This is a famous book that introduces the reader to computer programming using the Scheme language (a simplified dialect of Lisp).
Chris Rathman has been kind enough to upload translations of the code in the book to various other languages, including OCaml:
The original code mimicked many unwanted features of the Scheme code (particularly sources of run-time error). As Chris is not an expert ML programmer and was having trouble with some of the examples, I decided to lend a helping hand and rewrite much of the code in more idiomatic OCaml.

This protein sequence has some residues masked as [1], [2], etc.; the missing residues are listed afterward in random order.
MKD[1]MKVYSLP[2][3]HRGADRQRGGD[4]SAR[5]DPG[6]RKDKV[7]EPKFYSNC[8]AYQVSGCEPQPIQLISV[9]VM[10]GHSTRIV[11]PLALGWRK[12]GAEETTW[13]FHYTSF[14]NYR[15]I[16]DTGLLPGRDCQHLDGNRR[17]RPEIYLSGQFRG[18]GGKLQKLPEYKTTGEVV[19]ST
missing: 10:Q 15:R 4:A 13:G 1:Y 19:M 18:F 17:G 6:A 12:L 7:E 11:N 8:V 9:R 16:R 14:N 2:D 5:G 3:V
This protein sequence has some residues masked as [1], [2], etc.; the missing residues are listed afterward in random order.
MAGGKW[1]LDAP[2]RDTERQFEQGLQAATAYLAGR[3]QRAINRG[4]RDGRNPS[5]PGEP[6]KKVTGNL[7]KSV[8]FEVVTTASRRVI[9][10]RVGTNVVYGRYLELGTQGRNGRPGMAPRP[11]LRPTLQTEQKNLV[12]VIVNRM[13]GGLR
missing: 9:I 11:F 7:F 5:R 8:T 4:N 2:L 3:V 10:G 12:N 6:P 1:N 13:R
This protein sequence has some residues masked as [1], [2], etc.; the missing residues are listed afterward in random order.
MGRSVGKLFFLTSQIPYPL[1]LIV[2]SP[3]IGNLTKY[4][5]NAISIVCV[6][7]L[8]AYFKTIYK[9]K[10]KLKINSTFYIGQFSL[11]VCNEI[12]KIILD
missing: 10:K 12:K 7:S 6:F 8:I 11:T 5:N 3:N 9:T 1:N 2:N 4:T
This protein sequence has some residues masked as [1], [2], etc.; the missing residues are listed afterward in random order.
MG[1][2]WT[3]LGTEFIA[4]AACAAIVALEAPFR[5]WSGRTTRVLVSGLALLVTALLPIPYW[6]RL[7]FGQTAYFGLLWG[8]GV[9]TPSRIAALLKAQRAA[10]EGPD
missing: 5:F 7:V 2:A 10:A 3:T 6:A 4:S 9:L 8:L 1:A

Although the final two chapters cover the metacircular evaluator (Lisp's EVAL function that was stripped from ML in order to implement static typing) I think the first three chapters present a good opportunity to show how ML can be more concise, expressive, robust and efficient than Lisp the rest of the time.
Random access lists - The F# Journal just published an article: *"Ordinary F# lists are singly-linked immutable lists that permit constant-time prepend and decapitate but coun...
3 months ago